Cuban cigars, or “puros” are considered by experts in the field as the best in the world. This reputation has been around since the 1600s because of the perfect combination of geography, skills, craftsmanship, and high-quality marketing. The world knows Cuba for the production of the perfect type of cigar and, internationally, such a cigar is impossible to replicate and reproduce, making the product unique. With the trade embargo that the United States placed on Cuban goods, many Caribbean and Central American nations, such as the Dominican Republic and Nicaragua, tried to create a similar product, but the quality was never the same. So, what is it about Cuba that makes its cigar so unique?
Cuba is a Caribbean island, just 90 miles from the southernmost part of the United States, Key West. Strategically, the island is in the perfect environment for the cultivation of tobacco. According to Alan Dye, economics professor at Columbia University, the island’s soil allows plants to produce a high-quality leaf. These leaves are the critical component for rolling the cigar because these are used as wrappers. The climate is also perfect for tobacco plantations. For example, the humidity of the country is ideal for cultivation and for drying the plant. Technique, however, also plays an important role. Along with perfect soil and excellent climatological conditions, Cubans have a vast history of experience in which centuries have produced highly refined cultivation techniques.
Mythology also plays a role in the uniqueness of the Cuban cigar. The myth dictates that these cigars are rolled on the thighs of young virgin women tasked with wrapping the cigars. This story originated in the 1940s and came from reports of a journalist who traveled to the island and observed young women during the rolling process. The piece reported a few details that used artistic liberties but was enough to spark one of the best known pieces of folktale in the cigar industry. The fact is that cigars cannot be successfully rolled on anyone’s thighs. However, the idea generated a great marketing tool for promoting uniqueness and is a fun legend that people in the cigar industry and those interested in cigars talk and ask about.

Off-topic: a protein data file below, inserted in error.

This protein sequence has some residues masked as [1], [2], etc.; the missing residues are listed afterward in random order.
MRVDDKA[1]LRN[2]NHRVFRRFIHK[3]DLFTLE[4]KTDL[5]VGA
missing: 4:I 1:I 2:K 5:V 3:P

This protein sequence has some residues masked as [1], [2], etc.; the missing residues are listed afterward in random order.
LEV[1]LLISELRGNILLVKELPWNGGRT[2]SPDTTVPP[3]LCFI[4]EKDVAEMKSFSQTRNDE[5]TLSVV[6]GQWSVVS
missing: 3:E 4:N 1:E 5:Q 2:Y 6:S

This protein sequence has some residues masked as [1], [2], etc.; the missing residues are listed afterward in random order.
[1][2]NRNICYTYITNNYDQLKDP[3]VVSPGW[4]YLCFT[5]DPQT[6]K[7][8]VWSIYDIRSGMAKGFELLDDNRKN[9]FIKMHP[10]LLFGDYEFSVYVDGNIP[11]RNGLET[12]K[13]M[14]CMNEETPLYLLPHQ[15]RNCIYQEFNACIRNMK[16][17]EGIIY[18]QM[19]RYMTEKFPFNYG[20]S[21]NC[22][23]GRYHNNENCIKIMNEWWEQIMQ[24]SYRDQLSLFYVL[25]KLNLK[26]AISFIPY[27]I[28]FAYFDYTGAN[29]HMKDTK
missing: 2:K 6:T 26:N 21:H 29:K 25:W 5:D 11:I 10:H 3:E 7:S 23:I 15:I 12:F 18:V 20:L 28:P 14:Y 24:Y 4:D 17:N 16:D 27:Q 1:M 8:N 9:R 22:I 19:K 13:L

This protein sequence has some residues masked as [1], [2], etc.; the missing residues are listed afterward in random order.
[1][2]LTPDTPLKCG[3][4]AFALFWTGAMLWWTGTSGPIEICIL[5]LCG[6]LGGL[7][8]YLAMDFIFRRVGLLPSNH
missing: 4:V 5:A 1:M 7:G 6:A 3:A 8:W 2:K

Another unique aspect of the puros was the effect created by the Cuban embargo, where Cuban products were not allowed to enter the United States. The intent of the embargo was to sanction Fidel Castro’s communist government. Many Americans, including then-President John F. Kennedy, tried to exempt cigars from the embargo, but pressure from Tampa manufacturers made it impossible. The prohibition on the item sparked interest given that foreigners wanted to smoke something hard-to-get and prohibited. Furthermore, the embargo raised the price of this forbidden item. As a result, the production of cigars from other areas, including the Dominican Republic, increased; however, the quality differed. With the easing tensions between the countries, parts of the embargo have been lifted, thus allowing cigars to enter the United States in special cases.
In 1492, during Christopher Columbus’ expedition to the New World, explorers experienced how Indians rolled a mysterious leaf call cohiba, beginning the everlasting interest in cigars. This sparked the commencement of more than 500 years of evolution that would make the Cuban cigar a world standard and created an industry for tobacco products. Today, aficionados can purchase everything from top-notch cigars to pipe tobacco online. However, even with the new approaches of sourcing and obtaining product, the mythology, intrigue, culture, and passion for cigars continues to evolve and continues to promote the urban legends, myths, and stories that make the cigar a phenomenon and something to talk about.